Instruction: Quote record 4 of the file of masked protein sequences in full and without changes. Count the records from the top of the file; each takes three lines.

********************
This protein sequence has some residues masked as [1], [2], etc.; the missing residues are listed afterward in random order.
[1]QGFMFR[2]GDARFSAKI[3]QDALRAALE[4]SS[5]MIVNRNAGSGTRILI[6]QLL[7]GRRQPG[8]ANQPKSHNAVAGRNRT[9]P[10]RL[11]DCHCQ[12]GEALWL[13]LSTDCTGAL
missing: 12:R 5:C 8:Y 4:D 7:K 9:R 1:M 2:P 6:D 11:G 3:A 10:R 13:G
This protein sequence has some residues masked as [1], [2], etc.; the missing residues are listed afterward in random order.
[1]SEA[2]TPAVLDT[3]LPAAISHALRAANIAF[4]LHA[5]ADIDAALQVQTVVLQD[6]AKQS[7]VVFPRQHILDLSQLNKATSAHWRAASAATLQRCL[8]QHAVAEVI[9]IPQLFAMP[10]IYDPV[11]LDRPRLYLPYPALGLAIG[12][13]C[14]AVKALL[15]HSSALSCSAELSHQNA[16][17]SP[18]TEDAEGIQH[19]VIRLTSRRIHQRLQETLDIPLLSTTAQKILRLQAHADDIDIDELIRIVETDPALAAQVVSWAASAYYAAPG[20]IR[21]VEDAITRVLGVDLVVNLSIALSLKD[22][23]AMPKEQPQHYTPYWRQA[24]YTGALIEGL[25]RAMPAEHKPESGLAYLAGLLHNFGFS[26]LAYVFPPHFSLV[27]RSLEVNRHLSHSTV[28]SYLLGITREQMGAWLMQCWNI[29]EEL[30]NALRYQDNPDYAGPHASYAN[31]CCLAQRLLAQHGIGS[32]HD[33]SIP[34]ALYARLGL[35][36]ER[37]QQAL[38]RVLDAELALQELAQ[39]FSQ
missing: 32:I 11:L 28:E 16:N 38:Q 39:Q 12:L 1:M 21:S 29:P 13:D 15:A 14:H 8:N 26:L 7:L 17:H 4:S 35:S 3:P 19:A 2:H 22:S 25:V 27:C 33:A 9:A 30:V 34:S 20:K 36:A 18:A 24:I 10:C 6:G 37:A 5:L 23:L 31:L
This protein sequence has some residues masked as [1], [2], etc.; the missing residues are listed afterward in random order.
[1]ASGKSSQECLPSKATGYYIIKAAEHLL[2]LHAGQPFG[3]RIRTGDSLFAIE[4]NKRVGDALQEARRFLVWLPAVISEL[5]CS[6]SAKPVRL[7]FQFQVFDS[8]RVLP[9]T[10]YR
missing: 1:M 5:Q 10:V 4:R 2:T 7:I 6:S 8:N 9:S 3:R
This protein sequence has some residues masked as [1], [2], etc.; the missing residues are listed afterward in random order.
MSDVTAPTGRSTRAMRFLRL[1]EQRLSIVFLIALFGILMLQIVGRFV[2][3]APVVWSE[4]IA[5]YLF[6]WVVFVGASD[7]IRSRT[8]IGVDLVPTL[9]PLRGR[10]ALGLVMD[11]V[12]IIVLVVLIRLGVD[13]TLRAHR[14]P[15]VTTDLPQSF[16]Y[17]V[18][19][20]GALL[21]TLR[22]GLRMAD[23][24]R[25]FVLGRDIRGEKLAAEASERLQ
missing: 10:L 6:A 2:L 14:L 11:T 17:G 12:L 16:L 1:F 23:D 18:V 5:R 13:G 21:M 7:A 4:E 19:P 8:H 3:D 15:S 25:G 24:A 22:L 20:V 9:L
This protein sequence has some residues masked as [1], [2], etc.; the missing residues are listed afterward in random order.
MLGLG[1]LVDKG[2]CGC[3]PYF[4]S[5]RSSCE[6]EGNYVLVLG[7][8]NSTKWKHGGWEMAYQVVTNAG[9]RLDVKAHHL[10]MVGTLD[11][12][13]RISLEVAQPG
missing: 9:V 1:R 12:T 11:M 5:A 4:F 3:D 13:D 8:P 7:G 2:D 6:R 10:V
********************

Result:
This protein sequence has some residues masked as [1], [2], etc.; the missing residues are listed afterward in random order.
MSDVTAPTGRSTRAMRFLRL[1]EQRLSIVFLIALFGILMLQIVGRFV[2][3]APVVWSE[4]IA[5]YLF[6]WVVFVGASD[7]IRSRT[8]IGVDLVPTL[9]PLRGR[10]ALGLVMD[11]V[12]IIVLVVLIRLGVD[13]TLRAHR[14]P[15]VTTDLPQSF[16]Y[17]V[18][19][20]GALL[21]TLR[22]GLRMAD[23][24]R[25]FVLGRDIRGEKLAAEASERLQ
missing: 10:L 6:A 2:L 14:L 11:T 17:G 12:L 16:L 1:F 23:D 18:V 5:R 13:G 21:M 7:A 4:E 19:P 8:H 3:D 15:S 25:G 24:A 22:L 20:V 9:L